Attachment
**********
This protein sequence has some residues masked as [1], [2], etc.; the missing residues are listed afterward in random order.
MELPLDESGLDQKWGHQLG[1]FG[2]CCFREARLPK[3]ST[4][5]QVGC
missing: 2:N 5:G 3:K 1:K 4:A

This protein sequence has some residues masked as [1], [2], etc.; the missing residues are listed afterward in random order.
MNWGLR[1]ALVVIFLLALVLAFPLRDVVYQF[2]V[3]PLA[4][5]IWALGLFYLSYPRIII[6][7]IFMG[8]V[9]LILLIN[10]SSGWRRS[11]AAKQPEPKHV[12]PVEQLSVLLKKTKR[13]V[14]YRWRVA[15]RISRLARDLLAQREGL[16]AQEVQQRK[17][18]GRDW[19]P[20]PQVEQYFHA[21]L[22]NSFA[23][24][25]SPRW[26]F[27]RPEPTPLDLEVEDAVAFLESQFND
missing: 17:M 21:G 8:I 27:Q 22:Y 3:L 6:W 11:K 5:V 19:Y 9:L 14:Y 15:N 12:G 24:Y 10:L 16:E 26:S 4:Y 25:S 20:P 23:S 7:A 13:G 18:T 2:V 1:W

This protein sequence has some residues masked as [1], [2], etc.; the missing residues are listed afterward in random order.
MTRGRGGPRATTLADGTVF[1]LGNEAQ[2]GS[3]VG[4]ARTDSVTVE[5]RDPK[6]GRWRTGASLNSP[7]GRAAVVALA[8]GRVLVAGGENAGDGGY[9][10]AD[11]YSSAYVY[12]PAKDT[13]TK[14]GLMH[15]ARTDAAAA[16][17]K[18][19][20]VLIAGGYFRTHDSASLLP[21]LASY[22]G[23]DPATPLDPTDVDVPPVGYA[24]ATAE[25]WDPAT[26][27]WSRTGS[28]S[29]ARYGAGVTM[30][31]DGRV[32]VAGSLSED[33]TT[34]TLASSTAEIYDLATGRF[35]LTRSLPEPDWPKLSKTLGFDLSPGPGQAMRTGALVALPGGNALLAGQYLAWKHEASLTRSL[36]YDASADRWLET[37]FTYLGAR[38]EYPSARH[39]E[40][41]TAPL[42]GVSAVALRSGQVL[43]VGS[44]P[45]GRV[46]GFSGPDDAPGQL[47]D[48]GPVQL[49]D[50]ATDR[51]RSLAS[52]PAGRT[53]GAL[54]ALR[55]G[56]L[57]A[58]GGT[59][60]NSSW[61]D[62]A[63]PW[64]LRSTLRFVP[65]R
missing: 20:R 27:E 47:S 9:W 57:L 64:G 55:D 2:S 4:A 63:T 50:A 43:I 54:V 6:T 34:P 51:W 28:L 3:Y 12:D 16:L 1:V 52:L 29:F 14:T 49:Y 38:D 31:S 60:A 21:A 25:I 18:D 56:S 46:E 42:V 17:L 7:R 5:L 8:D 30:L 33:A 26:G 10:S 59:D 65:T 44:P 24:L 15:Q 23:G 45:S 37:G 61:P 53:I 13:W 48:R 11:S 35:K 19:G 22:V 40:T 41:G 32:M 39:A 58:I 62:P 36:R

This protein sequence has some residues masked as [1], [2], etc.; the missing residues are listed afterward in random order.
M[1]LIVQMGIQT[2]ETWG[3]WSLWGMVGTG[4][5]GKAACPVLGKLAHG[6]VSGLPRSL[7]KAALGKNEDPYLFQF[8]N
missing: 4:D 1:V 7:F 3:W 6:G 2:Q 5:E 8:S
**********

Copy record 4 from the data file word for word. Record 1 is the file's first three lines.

This protein sequence has some residues masked as [1], [2], etc.; the missing residues are listed afterward in random order.
M[1]LIVQMGIQT[2]ETWG[3]WSLWGMVGTG[4][5]GKAACPVLGKLAHG[6]VSGLPRSL[7]KAALGKNEDPYLFQF[8]N
missing: 4:D 1:V 7:F 3:W 6:G 2:Q 5:E 8:S